They liked it so much that they refuse to learn and grow from their experience, and instead choose to mire themselves in their pain. By doing so, they can evade accountability for any negative or hurtful actions on their part: they’re just so damaged that they can’t help it, right?
If the person they hurt ends up angry or resentful, then they’re perceived as lacking in empathy and compassion: how can you be angry with someone who hurts so much, all the time? What kind of horrible person are you?
This is one of the most despicable types of controlling people, as their form of manipulation can be damaging to a person’s entire life. An example of this type might be someone who keeps intimate photos that their lover has sent them, and threatens to make them public unless the partner conforms to what they want.
“If you try to break up with me, I’ll post your naked photos on social media,” or “if you don’t do X thing I want, I’ll send your boss screenshots of all the horrible texts you sent me about her.”
It is appalling, reprehensible behavior that happens far more often than you might think. It’s meant to scare and shame someone into submission, with the manipulator having all the power, since their victim is terrified that they’ll actually deliver on their promises.
7. The Silent Guilt Tripper
Opposite to the Interrogator, this type of person will freeze you out and give you the silent treatment whenever you don’t do what they want. They’ll walk away from you when you try to speak to them, won’t answer your questions, or if they don’t live with you, will ignore your calls, texts, and emails. They’ll keep you in limbo, wondering what the hell is going on so as to put you in a position of insecurity.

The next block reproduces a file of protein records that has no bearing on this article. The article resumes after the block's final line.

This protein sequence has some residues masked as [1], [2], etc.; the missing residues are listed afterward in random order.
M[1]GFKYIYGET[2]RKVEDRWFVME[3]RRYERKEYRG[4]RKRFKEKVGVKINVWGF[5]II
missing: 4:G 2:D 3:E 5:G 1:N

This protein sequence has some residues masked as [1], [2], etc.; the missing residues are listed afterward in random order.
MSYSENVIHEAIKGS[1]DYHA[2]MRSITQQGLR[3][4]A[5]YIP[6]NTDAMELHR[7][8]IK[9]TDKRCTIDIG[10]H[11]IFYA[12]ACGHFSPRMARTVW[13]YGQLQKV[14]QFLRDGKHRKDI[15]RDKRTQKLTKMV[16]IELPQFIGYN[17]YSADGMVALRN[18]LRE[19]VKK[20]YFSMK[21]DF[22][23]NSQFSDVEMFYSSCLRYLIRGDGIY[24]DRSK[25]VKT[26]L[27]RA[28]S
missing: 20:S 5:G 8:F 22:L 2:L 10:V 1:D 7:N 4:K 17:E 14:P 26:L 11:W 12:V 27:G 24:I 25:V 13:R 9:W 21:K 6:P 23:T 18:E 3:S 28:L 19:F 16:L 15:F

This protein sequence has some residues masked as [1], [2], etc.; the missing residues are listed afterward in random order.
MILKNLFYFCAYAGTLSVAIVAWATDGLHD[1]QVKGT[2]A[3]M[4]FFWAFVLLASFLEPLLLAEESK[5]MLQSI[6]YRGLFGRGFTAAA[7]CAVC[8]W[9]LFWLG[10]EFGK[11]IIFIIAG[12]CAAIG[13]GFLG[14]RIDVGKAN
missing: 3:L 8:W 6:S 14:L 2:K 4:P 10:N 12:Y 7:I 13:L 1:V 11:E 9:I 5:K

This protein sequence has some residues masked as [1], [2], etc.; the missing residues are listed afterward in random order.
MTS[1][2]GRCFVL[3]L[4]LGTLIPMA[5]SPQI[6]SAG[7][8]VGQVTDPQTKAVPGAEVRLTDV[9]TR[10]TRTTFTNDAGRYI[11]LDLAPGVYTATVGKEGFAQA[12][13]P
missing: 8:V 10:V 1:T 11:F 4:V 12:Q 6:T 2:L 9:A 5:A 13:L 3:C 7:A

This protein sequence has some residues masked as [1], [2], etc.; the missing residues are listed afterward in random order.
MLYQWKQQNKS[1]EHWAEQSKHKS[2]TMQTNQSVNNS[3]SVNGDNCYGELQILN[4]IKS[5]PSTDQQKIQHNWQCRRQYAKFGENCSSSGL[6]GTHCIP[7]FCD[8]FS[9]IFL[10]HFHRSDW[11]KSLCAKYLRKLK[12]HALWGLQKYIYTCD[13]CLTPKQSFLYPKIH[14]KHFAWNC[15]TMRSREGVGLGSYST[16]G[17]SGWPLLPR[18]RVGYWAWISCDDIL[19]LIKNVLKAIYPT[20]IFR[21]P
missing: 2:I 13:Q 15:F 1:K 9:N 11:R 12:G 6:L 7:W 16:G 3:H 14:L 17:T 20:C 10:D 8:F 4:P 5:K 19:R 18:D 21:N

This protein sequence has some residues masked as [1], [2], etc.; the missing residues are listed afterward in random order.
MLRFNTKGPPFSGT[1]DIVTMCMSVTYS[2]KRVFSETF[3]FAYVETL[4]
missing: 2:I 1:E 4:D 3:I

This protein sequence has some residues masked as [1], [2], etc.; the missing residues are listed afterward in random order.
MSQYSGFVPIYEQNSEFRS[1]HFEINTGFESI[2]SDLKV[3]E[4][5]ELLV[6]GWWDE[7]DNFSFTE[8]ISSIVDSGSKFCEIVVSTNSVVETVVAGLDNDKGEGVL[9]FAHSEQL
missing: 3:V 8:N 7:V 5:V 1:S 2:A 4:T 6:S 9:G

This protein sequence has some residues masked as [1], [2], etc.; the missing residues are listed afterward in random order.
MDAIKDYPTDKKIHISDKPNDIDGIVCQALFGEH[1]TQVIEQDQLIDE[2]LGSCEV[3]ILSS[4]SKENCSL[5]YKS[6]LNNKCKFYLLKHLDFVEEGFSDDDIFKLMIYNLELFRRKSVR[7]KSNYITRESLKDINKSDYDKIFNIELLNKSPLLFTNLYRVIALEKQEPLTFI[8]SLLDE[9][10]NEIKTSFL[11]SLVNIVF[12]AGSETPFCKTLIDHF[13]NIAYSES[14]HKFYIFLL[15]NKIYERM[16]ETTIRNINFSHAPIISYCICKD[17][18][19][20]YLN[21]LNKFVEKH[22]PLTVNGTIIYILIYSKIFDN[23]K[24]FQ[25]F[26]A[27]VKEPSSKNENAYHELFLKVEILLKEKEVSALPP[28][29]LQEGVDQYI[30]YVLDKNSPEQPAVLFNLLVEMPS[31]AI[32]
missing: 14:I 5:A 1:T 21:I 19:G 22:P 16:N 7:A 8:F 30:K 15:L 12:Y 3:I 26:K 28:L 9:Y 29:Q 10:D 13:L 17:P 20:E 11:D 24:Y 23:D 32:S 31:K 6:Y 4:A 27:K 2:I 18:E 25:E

This is a horrible form of emotional and psychological abuse, and reduces a person to feeling worthless and invisible. It’s dehumanizing, and reduces others to objects instead of people who are deserving of respect and basic courtesy.
The victim of this behavior will often end up doing anything and everything in their power just to be acknowledged by the one who’s ignoring them, and will go above and beyond to avoid experiencing that kind of hurt ever again.
8. The Physical Aggressor
In this situation, the controlling person will use physical violence (or the perceived threat thereof) to get what they want from others. If they’re very tall or strong, they may loom over their partners or employees in a threatening manner, proving that they are “alpha” and are to be obeyed. If it’s a romantic partnership, they might actually turn to physical abuse like grabbing arms or wrists during conversation, or even slapping or punching.
This isn’t a relationship that can improve without significant therapy, and more often than not, it’s just better/easier to try to extricate yourself from such an ugly situation.
It’s important to note that all of these methods of control spring from a source: that people who are hurting usually end up hurting others. That’s not an excuse for this kind of behavior, but an explanation. It is helpful to be able to recognize that people act from places of pain and damage, but they also need to be held accountable for their actions. Ultimately, we are all responsible for our own lives, and that includes putting our own wellbeing first, and walking away from relationships that damage us.
Catherine Winter is a writer, art director, and herbalist-in-training based in Quebec's Outaouais. She has been known to subsist on coffee and soup for days at a time, and when she isn't writing or tending her garden, she can be found wrestling with various knitting projects and befriending local wildlife.